In October of 2011 a class-action lawsuit against Yelp claiming that they were removing negative reviews in exchange for “advertising” was dismissed with prejudice (meaning they cannot be sued again for the same reason). It’s now two months from 2013 and already it seems the complaints of extortion are not going away; instead they appear to be growing more frequent in numbers as awareness has risen that something fishy could be going on at Yelp.
So far, courts have allowed Yelp to hide behind Section 230 of the Communications Act. For the uninitiated, Section 230(c) (1) of the Communications Act provides:
“No provider or user of an interactive computer service shall be treated as the publisher or speaker of any information provided by another information content provider.”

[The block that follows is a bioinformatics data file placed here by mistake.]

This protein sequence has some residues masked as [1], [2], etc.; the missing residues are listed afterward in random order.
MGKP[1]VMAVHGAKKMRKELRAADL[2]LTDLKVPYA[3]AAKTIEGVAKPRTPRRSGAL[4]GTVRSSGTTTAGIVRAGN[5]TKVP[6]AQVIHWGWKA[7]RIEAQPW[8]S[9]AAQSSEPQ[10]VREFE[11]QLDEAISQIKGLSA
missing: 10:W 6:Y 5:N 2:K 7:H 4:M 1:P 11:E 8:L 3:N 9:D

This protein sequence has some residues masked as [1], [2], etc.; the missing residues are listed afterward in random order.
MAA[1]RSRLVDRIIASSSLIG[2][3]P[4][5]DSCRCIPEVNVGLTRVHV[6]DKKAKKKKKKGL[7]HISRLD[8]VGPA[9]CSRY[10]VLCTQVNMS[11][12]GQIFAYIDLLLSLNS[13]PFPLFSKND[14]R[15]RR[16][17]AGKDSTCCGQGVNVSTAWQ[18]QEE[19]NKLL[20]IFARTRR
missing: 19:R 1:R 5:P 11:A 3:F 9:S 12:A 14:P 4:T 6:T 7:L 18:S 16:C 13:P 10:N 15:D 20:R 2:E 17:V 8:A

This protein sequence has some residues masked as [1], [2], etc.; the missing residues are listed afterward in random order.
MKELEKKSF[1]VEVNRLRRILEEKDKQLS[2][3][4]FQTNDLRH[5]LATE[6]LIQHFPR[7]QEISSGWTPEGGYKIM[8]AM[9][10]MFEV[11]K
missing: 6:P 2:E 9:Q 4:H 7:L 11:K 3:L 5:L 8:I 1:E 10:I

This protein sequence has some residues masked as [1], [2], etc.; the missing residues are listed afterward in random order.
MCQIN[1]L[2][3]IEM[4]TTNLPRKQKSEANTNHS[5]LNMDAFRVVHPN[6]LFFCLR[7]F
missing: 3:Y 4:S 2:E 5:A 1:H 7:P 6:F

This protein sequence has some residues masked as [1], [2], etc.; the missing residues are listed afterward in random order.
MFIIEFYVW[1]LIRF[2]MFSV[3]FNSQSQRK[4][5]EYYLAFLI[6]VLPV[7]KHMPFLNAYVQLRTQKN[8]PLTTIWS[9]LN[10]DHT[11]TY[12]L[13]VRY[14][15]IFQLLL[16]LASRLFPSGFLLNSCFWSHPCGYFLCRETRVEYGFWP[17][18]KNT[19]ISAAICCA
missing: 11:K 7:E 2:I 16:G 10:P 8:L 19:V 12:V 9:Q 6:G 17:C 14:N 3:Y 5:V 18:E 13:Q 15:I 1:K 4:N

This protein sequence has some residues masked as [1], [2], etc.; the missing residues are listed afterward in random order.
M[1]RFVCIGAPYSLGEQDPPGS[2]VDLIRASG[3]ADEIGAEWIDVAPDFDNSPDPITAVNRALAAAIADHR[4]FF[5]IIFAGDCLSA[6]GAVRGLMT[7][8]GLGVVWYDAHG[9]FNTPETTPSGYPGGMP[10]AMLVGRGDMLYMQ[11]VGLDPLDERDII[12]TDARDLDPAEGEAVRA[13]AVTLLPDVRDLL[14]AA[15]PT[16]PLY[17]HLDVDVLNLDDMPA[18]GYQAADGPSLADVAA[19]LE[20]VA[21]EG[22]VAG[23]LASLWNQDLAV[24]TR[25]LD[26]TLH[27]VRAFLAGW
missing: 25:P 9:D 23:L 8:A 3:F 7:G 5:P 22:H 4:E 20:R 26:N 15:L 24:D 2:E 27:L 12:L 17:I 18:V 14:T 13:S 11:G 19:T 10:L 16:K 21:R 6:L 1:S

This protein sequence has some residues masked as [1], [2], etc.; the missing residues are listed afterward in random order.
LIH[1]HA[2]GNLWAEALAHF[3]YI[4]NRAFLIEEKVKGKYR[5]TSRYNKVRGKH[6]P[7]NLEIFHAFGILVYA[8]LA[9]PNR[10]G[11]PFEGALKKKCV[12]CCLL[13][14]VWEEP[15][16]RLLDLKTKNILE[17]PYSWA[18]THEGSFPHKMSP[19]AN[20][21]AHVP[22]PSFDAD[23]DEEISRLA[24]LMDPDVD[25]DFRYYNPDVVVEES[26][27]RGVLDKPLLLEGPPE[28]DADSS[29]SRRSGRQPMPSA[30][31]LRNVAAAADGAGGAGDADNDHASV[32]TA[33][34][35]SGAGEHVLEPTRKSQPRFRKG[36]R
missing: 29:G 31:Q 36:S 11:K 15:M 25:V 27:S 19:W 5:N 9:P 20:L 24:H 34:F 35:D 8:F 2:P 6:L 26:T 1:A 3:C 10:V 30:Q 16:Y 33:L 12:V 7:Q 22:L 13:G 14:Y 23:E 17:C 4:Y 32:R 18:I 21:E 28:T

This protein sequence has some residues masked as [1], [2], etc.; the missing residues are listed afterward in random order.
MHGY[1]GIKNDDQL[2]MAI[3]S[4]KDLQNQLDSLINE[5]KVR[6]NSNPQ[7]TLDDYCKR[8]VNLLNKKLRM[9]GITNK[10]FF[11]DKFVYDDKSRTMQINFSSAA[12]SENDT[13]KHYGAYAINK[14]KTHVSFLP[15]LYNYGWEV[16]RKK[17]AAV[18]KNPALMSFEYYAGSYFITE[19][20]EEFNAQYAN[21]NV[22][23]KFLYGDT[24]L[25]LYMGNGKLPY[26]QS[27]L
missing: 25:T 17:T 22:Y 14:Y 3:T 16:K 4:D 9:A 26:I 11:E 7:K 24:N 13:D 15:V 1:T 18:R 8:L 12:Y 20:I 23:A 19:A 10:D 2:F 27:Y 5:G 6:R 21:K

In the spirit of full disclosure, I am the Co-Founder of DeliveryMaxx and we have a patent pending product which helps companies, particularly automotive dealerships obtaining positive online reputation. As I always tell my clients, “nothing will replace excellent customer service and an outstanding product.” However, if companies excel in both criteria than why should these businesses not enjoy the rewards of positive online recognition or reputation?
When Google changed their algorithims to scrape fake reviews, DeliveryMaxx was not worried and stood out above the rest of Online Reputation Companies because we identified and implemented a method allowing the consumer to share with the world about their positive experiences immediately. In fact, we have posted several blogs that our clients loved while these guys hated us pulling down the curtain. When most of these companies had to close shop or make up an excuse to their clients about why the reviews were being scraped, DeliveryMaxx’s client base grew 300% overnight.
As one can imagine, other marketers are not happy with our methods or how we share them with the world because they do things wrong or unethical. DeliveryMaxx practices what we preach and that is to provide a great product or service coupled with outstanding customer service. In return, we and our clients have a strong customer loyalty.